When Georgetown University announced on Thursday a series of steps it will take in a continuing effort to make amends for its sale of its slaves nearly 200 years ago, scholars of slavery at other institutions were watching closely.
As a key part of its plan, Georgetown will give preferred admissions treatment to descendants of those 272 slaves, who were sold in 1838.
No other university has given descendants of its slaves legacy status in the admission process, said Craig S. Wilder, a professor of history at the Massachusetts Institute of Technology whose research focuses on slavery and universities.
In a report and a statement published online, Georgetown said it would also establish an Institute for the Study of Slavery and rename two campus buildings — one for a slave named Isaac and one for Anne Marie Becraft, a free woman of color who in 1827 founded a school for African-American girls in the Georgetown neighborhood. The university also plans to create a memorial to enslaved people.
Among universities that have grappled with their ties to slavery, Georgetown’s actions stand out, Mr. Wilder said, because they demonstrate that it has embraced an "institutional responsibility" to investigate those relationships, instead of charging only individual scholars with doing so.
Slavery and Academe
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Last year Georgetown’s president, John J. DeGioia, charged a campus Working Group on Slavery, Memory, and Reconciliation with determining how the university could best approach and make amends for its ties to slavery. Scholars set out to find families of slave descendants, now spread out across the nation.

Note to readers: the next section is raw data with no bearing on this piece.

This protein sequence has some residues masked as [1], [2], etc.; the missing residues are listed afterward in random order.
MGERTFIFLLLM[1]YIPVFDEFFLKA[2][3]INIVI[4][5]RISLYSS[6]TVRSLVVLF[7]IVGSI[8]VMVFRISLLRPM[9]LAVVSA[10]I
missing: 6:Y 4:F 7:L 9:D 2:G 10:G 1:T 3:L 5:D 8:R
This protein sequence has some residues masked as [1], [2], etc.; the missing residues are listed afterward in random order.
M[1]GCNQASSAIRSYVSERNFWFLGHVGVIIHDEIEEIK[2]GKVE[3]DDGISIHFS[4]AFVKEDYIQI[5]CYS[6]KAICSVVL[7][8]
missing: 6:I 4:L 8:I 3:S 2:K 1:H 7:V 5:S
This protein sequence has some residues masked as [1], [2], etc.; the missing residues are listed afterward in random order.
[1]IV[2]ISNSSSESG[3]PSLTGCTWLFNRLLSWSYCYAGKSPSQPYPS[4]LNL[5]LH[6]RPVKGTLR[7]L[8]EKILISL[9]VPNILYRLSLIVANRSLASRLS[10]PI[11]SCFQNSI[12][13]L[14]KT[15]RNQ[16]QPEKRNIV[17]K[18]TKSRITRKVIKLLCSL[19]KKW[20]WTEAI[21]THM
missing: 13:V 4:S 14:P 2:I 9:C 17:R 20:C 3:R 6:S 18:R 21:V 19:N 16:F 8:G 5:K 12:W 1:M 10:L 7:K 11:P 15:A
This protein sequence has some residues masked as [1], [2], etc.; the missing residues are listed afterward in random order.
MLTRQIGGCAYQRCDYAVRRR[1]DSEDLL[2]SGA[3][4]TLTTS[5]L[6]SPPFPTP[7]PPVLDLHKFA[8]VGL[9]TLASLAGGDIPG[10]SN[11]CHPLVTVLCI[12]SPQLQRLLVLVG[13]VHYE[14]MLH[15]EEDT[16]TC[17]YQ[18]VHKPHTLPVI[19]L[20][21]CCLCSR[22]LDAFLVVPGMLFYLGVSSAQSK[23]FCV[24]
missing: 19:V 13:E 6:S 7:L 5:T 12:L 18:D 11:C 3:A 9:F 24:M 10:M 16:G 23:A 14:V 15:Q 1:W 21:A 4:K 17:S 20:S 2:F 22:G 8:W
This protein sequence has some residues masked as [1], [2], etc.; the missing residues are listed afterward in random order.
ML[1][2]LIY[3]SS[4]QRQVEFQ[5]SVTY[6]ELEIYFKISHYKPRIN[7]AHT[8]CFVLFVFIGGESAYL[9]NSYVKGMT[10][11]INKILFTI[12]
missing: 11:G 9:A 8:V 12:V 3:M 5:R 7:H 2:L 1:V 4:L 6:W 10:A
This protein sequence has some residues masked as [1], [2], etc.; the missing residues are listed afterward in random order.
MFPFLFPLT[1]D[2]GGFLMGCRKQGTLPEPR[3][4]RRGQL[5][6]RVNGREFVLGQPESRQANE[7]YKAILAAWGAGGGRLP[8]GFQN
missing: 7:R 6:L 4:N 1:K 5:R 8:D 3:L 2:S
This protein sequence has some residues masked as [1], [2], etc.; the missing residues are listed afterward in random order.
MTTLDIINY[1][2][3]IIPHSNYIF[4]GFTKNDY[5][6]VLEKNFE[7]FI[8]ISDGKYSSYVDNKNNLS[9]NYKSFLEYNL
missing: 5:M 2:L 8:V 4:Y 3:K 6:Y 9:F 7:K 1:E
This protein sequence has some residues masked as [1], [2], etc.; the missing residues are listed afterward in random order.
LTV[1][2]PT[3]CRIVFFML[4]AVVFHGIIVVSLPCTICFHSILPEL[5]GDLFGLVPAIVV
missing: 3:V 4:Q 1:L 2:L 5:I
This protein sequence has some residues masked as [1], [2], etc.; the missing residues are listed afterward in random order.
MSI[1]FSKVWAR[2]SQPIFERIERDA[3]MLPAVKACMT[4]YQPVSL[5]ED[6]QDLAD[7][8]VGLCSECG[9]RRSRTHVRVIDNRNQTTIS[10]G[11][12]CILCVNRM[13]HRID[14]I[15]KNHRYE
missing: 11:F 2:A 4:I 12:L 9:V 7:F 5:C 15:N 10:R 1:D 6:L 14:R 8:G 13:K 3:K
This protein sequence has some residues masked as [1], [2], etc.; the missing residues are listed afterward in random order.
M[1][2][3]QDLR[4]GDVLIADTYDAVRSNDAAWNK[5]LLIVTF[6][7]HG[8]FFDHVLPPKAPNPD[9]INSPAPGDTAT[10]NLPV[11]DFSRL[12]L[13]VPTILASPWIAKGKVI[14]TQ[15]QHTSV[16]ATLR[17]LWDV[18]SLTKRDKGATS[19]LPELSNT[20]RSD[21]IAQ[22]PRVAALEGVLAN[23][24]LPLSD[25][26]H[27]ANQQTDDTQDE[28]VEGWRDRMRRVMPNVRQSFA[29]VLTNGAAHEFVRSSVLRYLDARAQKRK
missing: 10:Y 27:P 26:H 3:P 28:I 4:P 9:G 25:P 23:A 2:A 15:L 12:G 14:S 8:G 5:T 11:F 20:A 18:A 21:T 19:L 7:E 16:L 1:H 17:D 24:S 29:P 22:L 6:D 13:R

The university’s actions raise the bar for other institutions dealing with similar challenges, even though many colleges aren’t in a position to make such specific and seamless changes, said Kirt von Daacke, an associate professor of history at the University of Virginia.
Virginia has a similar commission to confront its ties to slavery, but UVa was not in the business of owning slaves, Mr. von Daacke said. Instead, it rented or borrowed slaves from community members to help maintain, build, and run the university, and names and records of those individuals are sparse.
In most cases, it’s nearly impossible to track hired help to owners, forcing the university to rely on familial knowledge, he said. It’s tough for scholars to track down those people, as the university hasn’t always had a great relationship with its community.
"Some portions of the community here refer to the university as a big plantation," Mr. von Daacke said. Now he and other scholars are trying to change that.
Reconciliation and Healing
At Clemson University, scholars are sorting through more than 800 names of convict laborers who built and maintained the college when it was founded, in 1889, after the Civil War, said Rhondda R. Thomas, an associate professor of African-American literature there.
"It really shifts the conversation away from simply the recovery of the story and commemorating the story to actually doing something tangible," she said.
Marcia Chatelain, an associate professor of history at Georgetown, said she hoped other institutions would engage with the difficult parts of their histories and follow Georgetown’s lead, even if they lack detailed records.
"What institutions need to think about is their historical impact, their exclusionary policies toward various communities, and the way that institutions are uniquely poised to do the critical work of racial reconciliation and healing," Ms. Chatelain said.
Georgetown set the bar higher for other institutions grappling with their ties to slavery, and its action-based plans may make other administrators nervous, Ms. Thomas said.
But it will be worthwhile, she added. "I hope that it will dramatically shift the conversation."
Correction (9/2/2016, 12:03 p.m.): This article originally stated that UVa never owned slaves. But the university did own at least one. The story has been updated to reflect that the institution was not in the business of owning slaves.